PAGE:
Sunday, February 6, 2011

Latest from Sic Alps, Lyon, Foolish Ways


Napa Asylum

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I have always wondered why there aren’t more small-plate restaurants in San Francisco. Selling food in small portions for low prices could be the most genius idea in the history of the human culinary tradition--if patrons can’t decide what dish to order, they can just order five-dollar portions of whatever they want to try. Perhaps the main reason is simply that an incomplete portion is not always as enjoyable as a full meal, and good evidence to support that theory can be found in Sic Alps’ Napa Asylum. Asylum finds the San Francisco garage-rockers cramming twenty-two songs into a span of just over forty-five minutes. There are quite a few good (albeit incomplete-seeming) songs here, but most of the tunes seem to be throwaways and random noodlings. They are the ore of pop songs, ideas that would be better expanded on but are fine in the raw as well.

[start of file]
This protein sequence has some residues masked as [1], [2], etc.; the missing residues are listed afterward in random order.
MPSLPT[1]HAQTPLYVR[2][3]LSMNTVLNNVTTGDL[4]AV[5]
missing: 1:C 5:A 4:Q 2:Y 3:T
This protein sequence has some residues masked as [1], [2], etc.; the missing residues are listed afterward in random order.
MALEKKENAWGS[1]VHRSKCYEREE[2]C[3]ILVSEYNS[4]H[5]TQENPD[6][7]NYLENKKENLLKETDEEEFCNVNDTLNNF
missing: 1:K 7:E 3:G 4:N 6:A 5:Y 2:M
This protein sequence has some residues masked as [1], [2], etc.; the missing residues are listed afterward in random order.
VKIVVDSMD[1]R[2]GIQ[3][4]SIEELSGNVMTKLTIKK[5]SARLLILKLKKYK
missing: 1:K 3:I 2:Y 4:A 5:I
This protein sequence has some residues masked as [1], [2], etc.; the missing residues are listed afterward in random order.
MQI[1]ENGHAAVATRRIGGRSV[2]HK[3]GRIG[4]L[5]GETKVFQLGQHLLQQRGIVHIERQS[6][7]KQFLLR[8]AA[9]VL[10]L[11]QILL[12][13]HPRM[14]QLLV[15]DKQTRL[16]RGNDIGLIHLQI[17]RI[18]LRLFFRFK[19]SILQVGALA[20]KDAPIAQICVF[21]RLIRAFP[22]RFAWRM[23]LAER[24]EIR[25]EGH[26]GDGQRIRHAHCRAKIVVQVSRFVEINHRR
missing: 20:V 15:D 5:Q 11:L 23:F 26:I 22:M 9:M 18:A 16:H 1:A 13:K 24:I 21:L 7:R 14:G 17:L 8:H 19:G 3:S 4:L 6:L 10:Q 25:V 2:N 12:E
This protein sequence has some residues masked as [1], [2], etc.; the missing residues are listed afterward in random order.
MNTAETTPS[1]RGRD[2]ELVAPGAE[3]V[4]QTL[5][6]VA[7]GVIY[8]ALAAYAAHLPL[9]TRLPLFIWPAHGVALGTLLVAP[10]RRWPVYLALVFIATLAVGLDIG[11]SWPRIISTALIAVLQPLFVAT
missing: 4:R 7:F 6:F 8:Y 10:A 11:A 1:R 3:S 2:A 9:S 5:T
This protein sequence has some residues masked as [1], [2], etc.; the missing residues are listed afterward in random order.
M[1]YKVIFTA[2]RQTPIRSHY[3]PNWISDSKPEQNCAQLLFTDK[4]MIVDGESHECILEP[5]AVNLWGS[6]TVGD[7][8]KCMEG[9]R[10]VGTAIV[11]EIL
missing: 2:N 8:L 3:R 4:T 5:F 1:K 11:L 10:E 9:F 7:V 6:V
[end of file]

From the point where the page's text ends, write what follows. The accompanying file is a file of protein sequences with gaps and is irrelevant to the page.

Take It Back EP

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Jeremy Lyon has always loved sharp contrast, an affinity that sometimes suits him well (“The End,” which he recorded with the legendary Audiophiles) and sometimes brings his music down. While the two songs on Lyon’s Take It Back EP are not bad songs, they are somewhat bogged down by hot-and-cold dynamic shifts. On “Take It Back,” an excellently crafted, elegantly galloping riff on the chorus is interrupted by the jerky island groove of the verse; on “The Daily Routine,” spacey vocals shoot out of the ‘70s FM-funk background for a contrasting and ultimately disarming effect. Lyon’s obviously a skilled wordsmith and hooksmith--it’s songsmithing he needs to work on.


“Broken Elevator”

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Let me just start by saying the first two minutes of “Broken Elevator” sound EXACTLY like 3OH!3, from the processed sprechgesang down to the dirty synth pulse. It’s hard not to imagine Nathaniel Motte fingering his English teacher to this beat. But after a spluttering verse, it transforms into a full-on Dirty Martinez club-stomper, complete with layers of shouting and blaring synths. Not the best from the Foolish Ways boys, but still hot enough to heat up the Red House any day.